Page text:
I have to admit that I’m a big Samuel Smith fan. In fact, I’m such a big fan that I have the following rule of thumb when judging beer: if you need to know what a particular style of beer is supposed to taste like, just taste the Samuel Smith version and you’ll know.
So, when I decided to do a review of their Lager, I was already a little prejudiced, and my standards were probably set artificially high.
A little history on the brew.
The Samuel Smith Brewery was founded in 1852 in Tadcaster England, and it utilizes a rare fermentation technique that is almost completely extinct called the Yorkshire Square system. Essentially, the system uses square (usually limestone) fermentors that have a deck on top that captures the yeast in the head of the foamy krausen.
These yeast cells are extremely active and would be the best if you were trying to isolate the strongest cells for future batches. The yeasty foam is then kept on the deck until the next batch of beer is pumped onto the deck. The beer then drains back into the fermentor through the deck.
This system both aerates and inoculates the new batch with the yeast cells from the previous batch. The cycle repeats itself over and over, and in this way Samuel Smith has been working with the same strains of yeast since the early 20th century.
The Yorkshire Square System is expensive, difficult to do consistently, and impossible to scale up to megabrew levels. It also produces some fantastic beer. Which brings us to the Samuel Smith Pure Brewed Lager.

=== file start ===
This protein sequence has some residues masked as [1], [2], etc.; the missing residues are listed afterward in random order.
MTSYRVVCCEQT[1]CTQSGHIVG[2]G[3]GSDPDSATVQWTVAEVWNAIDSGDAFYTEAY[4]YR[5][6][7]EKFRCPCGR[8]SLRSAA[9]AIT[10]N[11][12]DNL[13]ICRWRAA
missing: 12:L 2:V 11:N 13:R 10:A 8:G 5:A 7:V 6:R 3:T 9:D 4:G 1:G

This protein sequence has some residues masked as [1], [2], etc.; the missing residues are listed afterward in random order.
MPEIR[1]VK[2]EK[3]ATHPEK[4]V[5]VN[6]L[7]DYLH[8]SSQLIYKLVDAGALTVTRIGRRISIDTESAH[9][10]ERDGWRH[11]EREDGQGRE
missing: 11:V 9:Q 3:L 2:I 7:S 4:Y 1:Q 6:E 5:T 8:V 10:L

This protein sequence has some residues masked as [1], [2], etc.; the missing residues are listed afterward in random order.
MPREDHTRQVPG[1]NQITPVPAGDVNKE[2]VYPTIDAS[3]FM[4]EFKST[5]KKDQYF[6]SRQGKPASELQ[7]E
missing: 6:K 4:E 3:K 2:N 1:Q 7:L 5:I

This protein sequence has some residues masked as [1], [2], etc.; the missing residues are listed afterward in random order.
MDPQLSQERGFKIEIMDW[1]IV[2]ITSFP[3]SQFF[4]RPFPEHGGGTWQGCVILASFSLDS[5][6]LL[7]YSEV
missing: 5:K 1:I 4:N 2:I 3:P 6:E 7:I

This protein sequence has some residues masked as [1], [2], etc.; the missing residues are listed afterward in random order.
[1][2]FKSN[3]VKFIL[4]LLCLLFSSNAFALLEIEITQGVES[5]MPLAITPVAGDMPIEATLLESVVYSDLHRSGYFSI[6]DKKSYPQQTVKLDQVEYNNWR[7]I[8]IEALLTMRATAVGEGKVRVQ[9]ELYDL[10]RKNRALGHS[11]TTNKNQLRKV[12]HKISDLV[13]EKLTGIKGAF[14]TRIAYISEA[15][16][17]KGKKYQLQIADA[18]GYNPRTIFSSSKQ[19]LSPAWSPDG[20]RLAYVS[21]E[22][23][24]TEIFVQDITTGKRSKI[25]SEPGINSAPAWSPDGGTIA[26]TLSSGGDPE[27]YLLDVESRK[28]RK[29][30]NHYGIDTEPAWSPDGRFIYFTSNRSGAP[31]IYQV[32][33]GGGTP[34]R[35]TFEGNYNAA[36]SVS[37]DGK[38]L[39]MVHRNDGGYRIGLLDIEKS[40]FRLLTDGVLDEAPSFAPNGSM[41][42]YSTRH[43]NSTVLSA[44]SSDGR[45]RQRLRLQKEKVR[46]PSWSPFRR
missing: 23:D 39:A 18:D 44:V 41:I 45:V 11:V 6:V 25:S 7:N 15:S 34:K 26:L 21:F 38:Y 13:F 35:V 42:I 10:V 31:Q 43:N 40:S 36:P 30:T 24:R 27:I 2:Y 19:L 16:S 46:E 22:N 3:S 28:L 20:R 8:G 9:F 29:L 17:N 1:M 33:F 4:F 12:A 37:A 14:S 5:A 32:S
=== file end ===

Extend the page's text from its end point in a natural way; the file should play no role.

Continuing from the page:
This beer is one of the “pure” beers that Sam Smith makes. Although it is English, it is made in the German tradition of Rheinheitsgebot whereby the only ingredients allowed into the brew are barley, hops, yeast and water.
But this is definitely an English Lager. When you pour a Sam Smith Lager, you will notice that it isn’t the same as a Czech or German style Pilsner. This is a little heavier on the malt, a little toastier, and a little lighter on the hops - as if you took a normal Lager, and gave it more body, and malt character.
If you are an Ale-lover, then this is a great Lager. If you don’t like Ale, then this English style of Lager will probably taste too thick. I won’t geek out on you and start talking about the beer’s “nose” or anything like that. I will say that it is damn good, and exactly what I have come to expect from this incredible brewery.
It is so good, in fact, that I would encourage you to be careful not to drink this Lager next to a MegaBrewed beer. Your Sam Smith’s superiority will just make the other beer jealous.
P.S. Also try their Oatmeal Stout – it’s the best I’ve ever had.